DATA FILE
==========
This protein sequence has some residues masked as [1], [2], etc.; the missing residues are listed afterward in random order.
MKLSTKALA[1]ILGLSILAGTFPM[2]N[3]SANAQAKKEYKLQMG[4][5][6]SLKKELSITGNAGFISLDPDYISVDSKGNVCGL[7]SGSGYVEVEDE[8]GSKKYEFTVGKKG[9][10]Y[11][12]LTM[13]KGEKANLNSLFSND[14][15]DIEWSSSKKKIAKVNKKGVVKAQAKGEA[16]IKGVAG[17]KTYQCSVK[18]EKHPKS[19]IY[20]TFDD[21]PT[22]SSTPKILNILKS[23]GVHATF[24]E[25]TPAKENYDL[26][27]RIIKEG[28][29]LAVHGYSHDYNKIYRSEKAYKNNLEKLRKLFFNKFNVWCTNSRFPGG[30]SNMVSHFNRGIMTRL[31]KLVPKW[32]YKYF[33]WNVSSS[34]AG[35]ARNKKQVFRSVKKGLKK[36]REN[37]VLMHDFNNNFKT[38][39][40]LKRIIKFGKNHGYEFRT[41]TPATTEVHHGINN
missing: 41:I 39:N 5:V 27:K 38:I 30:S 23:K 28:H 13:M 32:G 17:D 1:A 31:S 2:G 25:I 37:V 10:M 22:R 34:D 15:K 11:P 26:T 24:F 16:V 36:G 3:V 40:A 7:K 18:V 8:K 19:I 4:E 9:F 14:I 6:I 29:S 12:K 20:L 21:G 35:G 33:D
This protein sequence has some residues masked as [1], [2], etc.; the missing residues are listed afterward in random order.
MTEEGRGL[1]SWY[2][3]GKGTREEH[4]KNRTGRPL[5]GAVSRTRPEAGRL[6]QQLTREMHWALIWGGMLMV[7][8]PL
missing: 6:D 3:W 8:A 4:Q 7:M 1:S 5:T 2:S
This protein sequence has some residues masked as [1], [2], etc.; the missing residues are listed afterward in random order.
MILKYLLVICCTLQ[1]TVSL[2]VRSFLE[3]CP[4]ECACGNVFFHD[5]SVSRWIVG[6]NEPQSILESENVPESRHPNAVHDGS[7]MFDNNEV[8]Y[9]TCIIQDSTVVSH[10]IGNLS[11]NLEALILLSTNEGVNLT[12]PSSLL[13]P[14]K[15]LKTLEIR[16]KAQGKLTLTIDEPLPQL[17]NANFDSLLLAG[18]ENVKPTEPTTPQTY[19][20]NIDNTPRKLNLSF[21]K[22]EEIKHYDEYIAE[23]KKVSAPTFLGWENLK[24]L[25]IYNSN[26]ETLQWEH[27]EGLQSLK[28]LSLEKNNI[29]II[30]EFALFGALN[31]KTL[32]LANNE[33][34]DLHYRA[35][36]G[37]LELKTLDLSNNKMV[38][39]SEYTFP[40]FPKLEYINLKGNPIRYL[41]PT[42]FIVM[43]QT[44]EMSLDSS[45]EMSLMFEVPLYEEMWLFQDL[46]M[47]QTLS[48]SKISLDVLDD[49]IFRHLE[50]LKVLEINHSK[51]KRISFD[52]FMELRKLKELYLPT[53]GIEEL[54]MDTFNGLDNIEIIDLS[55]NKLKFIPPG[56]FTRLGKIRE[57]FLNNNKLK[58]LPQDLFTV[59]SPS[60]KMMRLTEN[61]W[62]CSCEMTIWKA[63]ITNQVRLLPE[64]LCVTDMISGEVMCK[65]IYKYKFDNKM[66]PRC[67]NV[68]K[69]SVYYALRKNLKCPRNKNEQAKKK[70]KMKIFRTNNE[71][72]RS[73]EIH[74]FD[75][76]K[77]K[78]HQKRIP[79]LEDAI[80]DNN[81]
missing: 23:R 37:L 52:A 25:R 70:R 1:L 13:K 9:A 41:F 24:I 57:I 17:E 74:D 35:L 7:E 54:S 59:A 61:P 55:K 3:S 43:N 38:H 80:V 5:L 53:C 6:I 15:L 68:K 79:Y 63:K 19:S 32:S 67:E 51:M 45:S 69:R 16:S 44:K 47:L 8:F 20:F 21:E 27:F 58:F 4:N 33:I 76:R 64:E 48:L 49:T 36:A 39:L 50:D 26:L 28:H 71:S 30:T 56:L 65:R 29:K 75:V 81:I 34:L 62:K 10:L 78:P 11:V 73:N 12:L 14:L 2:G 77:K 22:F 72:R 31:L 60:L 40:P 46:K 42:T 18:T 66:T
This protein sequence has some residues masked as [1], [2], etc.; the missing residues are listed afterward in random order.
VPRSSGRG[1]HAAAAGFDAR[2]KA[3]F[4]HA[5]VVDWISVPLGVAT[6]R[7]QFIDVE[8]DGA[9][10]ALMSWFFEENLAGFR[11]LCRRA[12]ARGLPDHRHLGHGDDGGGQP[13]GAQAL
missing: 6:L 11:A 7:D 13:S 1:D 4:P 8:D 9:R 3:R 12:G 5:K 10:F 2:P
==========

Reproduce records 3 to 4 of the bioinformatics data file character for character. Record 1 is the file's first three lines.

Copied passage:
This protein sequence has some residues masked as [1], [2], etc.; the missing residues are listed afterward in random order.
MILKYLLVICCTLQ[1]TVSL[2]VRSFLE[3]CP[4]ECACGNVFFHD[5]SVSRWIVG[6]NEPQSILESENVPESRHPNAVHDGS[7]MFDNNEV[8]Y[9]TCIIQDSTVVSH[10]IGNLS[11]NLEALILLSTNEGVNLT[12]PSSLL[13]P[14]K[15]LKTLEIR[16]KAQGKLTLTIDEPLPQL[17]NANFDSLLLAG[18]ENVKPTEPTTPQTY[19][20]NIDNTPRKLNLSF[21]K[22]EEIKHYDEYIAE[23]KKVSAPTFLGWENLK[24]L[25]IYNSN[26]ETLQWEH[27]EGLQSLK[28]LSLEKNNI[29]II[30]EFALFGALN[31]KTL[32]LANNE[33][34]DLHYRA[35][36]G[37]LELKTLDLSNNKMV[38][39]SEYTFP[40]FPKLEYINLKGNPIRYL[41]PT[42]FIVM[43]QT[44]EMSLDSS[45]EMSLMFEVPLYEEMWLFQDL[46]M[47]QTLS[48]SKISLDVLDD[49]IFRHLE[50]LKVLEINHSK[51]KRISFD[52]FMELRKLKELYLPT[53]GIEEL[54]MDTFNGLDNIEIIDLS[55]NKLKFIPPG[56]FTRLGKIRE[57]FLNNNKLK[58]LPQDLFTV[59]SPS[60]KMMRLTEN[61]W[62]CSCEMTIWKA[63]ITNQVRLLPE[64]LCVTDMISGEVMCK[65]IYKYKFDNKM[66]PRC[67]NV[68]K[69]SVYYALRKNLKCPRNKNEQAKKK[70]KMKIFRTNNE[71][72]RS[73]EIH[74]FD[75][76]K[77]K[78]HQKRIP[79]LEDAI[80]DNN[81]
missing: 23:R 37:L 52:A 25:R 70:R 1:L 13:K 9:A 41:F 24:I 57:I 17:E 74:D 35:L 7:E 54:S 59:A 61:P 55:K 3:S 43:N 38:H 80:V 5:L 53:C 6:I 15:L 68:K 79:Y 63:K 19:S 32:S 67:E 51:M 45:S 69:R 16:S 44:K 47:L 8:F 20:F 21:E 27:F 58:F 4:N 33:I 76:R 64:E 48:L 49:T 36:A 39:L 50:D 26:L 28:H 71:S 30:T 56:L 65:R 29:K 75:V 81:I 34:L 62:K 10:L 78:P 11:V 73:N 12:L 14:L 2:G 77:K 22:F 72:R 31:L 60:L 40:P 46:K 42:T 18:T 66:T
This protein sequence has some residues masked as [1], [2], etc.; the missing residues are listed afterward in random order.
VPRSSGRG[1]HAAAAGFDAR[2]KA[3]F[4]HA[5]VVDWISVPLGVAT[6]R[7]QFIDVE[8]DGA[9][10]ALMSWFFEENLAGFR[11]LCRRA[12]ARGLPDHRHLGHGDDGGGQP[13]GAQAL
missing: 6:L 11:A 7:D 13:S 1:D 4:P 8:D 9:R 3:R 12:G 5:K 10:F 2:P